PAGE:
Partner can't maintain erection for intercourse

Originally Published: June 22, 2001 - Last Updated / Reviewed On: June 12, 2006
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Dear Alice,

My husband is suffering from erectile dysfunction. He has been to many doctors, including a urologist, neurologist, orthopedist, you name it. After many diagnostic tests, it seems that nothing physical can be found. He used to have full erections almost daily. Now nothing. Although he can get hard, he cannot maintain enough for intercourse. What can we do at this point?

Desperate For Answers

Dear Desperate For Answers,

It can be difficult and frustrating for men and their partners to cope with erectile dysfunction, especially when the cause is unclear. At this point, it is important to be supportive and understanding of the situation and of one another. Erectile difficulties can cause feelings of inadequacy in both men and their partners. Each may internalize the situation, fearing that s/he is the one to blame. Therefore, open and honest communication with one another is an essential ingredient in strengthening your relationship as you work through this situation together.

Some men experience erectile dysfunction as a result of physiological factors, including medications that can interfere with sexual response, chronic illness (e.g., heart disease, high blood pressure, diabetes), physical disability, alcoholism, drug use, or injury that impedes blood flow to the erectile tissue. High cholesterol, which can limit blood flow through the atreries that supply the genital area, can also be associated with erectile dysfunction. For others, psychological concerns, including stress, anxiety, self-esteem, or fatigue are the source. Researchers believe that for many men erectile dysfunction is caused by a combination of physical, psychological, and cultural factors.

You mentioned that your husband's penis gets hard but that he cannot maintain enough of an erection for intercourse. A health care provider may want to know, does your husband have firmer erections:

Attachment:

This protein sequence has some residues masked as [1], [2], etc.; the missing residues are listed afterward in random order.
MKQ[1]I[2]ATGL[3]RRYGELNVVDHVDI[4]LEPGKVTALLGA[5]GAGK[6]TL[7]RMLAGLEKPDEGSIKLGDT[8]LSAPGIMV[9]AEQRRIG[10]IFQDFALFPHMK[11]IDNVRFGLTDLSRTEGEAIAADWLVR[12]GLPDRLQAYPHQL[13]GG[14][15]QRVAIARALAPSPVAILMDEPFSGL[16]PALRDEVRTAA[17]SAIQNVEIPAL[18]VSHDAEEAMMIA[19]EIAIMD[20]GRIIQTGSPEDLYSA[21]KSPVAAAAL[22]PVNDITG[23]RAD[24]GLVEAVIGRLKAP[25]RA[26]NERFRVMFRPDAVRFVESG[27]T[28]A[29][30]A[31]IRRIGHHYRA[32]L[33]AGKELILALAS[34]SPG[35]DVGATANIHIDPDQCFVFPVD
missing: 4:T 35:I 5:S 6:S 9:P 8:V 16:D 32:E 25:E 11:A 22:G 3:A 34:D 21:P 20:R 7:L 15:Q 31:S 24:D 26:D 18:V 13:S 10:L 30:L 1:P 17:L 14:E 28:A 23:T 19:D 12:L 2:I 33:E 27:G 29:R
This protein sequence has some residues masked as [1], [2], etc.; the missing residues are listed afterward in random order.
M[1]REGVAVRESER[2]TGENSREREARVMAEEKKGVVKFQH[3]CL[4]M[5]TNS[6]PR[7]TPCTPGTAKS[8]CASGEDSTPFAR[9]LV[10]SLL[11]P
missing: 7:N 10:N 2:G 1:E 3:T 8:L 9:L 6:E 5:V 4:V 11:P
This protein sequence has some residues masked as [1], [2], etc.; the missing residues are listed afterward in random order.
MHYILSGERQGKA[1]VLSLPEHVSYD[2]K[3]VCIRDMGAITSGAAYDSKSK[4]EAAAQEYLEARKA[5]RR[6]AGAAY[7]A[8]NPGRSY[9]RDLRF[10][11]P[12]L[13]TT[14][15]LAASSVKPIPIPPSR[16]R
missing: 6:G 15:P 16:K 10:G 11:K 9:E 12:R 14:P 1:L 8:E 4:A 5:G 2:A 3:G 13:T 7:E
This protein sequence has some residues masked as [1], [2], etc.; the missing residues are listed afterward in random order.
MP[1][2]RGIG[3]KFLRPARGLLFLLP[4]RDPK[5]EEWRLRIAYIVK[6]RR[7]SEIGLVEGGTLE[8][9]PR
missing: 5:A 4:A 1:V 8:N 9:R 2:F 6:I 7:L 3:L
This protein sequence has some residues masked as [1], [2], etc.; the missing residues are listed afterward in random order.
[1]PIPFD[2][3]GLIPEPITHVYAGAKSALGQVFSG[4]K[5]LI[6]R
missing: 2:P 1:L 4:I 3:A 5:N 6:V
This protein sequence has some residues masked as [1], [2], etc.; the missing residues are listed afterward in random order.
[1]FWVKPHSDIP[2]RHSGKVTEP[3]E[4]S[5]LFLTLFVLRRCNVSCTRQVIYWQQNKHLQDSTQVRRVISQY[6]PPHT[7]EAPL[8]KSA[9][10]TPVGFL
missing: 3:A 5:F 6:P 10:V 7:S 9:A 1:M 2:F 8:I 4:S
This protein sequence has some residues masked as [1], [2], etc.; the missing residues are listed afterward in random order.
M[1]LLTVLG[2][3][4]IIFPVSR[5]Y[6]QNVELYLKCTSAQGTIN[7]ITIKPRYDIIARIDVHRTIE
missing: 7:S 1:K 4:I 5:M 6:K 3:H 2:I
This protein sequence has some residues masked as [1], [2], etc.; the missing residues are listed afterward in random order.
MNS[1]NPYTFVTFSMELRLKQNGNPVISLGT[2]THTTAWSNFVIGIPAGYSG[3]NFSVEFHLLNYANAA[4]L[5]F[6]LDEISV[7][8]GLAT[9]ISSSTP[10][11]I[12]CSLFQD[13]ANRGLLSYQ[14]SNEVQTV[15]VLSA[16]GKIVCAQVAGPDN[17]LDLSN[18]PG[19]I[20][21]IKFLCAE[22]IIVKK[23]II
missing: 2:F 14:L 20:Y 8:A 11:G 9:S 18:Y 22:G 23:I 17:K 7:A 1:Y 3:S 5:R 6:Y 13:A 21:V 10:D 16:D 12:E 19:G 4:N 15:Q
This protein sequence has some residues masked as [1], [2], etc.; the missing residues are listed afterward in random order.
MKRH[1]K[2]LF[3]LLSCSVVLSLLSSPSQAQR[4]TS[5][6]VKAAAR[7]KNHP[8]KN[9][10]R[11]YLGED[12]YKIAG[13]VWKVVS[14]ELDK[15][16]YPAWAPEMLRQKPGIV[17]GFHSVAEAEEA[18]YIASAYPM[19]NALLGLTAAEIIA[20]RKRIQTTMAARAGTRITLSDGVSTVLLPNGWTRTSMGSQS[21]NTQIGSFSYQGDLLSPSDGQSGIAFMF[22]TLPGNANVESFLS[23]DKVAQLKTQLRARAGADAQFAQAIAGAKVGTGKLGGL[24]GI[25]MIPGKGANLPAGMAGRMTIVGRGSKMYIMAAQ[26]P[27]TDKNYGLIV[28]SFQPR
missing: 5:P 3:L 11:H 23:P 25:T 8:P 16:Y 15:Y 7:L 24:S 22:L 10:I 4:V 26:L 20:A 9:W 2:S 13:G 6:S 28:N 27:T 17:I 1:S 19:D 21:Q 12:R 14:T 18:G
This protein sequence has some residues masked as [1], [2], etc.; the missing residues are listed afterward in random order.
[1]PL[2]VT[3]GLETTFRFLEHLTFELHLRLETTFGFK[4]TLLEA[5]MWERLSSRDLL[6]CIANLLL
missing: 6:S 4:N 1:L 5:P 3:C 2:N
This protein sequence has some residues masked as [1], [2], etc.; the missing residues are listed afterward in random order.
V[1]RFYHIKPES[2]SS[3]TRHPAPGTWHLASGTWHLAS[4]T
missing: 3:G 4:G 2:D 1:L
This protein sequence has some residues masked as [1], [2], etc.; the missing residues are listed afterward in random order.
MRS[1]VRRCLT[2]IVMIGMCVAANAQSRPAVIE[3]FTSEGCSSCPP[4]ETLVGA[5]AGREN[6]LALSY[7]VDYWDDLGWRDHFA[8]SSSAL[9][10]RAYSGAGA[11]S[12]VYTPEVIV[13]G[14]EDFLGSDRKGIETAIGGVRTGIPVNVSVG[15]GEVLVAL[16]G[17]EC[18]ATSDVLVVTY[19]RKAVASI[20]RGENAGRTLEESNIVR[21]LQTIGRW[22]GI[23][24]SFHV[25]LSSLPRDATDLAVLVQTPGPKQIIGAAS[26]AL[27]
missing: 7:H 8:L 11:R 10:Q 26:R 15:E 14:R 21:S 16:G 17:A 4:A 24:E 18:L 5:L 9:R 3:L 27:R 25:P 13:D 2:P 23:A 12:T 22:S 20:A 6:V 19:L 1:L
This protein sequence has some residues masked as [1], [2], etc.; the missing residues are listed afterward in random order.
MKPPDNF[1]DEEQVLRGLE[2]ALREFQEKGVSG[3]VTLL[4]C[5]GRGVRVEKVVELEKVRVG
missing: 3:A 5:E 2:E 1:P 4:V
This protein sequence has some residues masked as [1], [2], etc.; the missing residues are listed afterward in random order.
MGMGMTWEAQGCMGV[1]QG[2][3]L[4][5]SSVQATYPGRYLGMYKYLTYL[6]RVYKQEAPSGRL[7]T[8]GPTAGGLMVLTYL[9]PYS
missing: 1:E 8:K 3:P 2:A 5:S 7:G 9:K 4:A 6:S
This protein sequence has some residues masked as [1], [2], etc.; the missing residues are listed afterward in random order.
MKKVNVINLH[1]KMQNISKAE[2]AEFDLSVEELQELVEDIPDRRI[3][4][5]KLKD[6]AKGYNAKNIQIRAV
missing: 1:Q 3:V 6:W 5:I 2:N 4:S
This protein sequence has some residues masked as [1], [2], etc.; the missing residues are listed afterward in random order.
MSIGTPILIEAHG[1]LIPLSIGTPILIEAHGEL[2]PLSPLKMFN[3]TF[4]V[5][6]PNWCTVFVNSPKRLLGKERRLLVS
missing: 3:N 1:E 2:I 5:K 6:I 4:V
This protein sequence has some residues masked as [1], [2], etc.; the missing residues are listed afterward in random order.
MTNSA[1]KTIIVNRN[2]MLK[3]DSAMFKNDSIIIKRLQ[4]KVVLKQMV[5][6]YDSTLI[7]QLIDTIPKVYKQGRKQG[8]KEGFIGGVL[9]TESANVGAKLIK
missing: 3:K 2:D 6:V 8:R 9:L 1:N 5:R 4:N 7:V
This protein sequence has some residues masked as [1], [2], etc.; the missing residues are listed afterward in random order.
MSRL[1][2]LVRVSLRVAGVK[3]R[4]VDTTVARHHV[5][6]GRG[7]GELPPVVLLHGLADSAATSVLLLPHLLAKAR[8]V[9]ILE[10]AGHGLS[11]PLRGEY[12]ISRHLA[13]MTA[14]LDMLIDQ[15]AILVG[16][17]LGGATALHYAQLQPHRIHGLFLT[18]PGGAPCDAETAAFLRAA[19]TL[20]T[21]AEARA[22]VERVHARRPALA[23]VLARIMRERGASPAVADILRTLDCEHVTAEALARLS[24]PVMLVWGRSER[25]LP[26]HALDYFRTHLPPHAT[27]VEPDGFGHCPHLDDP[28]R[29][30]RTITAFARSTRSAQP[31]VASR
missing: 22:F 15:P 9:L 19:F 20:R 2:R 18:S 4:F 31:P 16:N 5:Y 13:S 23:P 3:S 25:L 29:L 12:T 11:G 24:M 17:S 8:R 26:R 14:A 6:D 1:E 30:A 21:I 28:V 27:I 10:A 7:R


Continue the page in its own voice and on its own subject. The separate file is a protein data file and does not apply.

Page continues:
• during sleep or when he awakes?
  • if and when he masturbates? 
  • while engaging in other behaviors besides intercourse? 

The answers to these questions, as well as physiological tests like an ultrasound or neurological assessment, can help determine the root cause of ED. Depending on the cause, different treatment options are available. Treatments range from medication, to hormone replacement therapy, to vascular surgery, to sex therapy and/or couples counseling. It sounds like you have ruled out many physical factors, in which case it may be useful to consider psychological factors. Often, couples counseling and/or sex therapy (as a couple or individual) can identify factors related to ED, help with communication, and improve sex for both partners. For a sex therapist, check out the American Association of Sexuality Educators, Counselors, and Therapists (AASECT) web site and click on the "Locate a Professional" link.

For more information, check out the related Q&A below. And while you're determining the cause of your partner's ED, you can still be intimate with activities other than intercourse that you both enjoy. As an exercise, you can try focusing on non-genital sensations, such as kissing and cuddling. You can also pleasure by caressing, touching, and stroking one another, having oral sex, or incorporating sex toys into your sex play. What non-intercourse intimacies do you enjoy? What about your partner? Have you discussed all the things you like that don't require an erection? Enjoying each other's company might give you both the emotional support and physical intimacy you need to help maintain a spark and eventually get the fire going again. Good luck,

Alice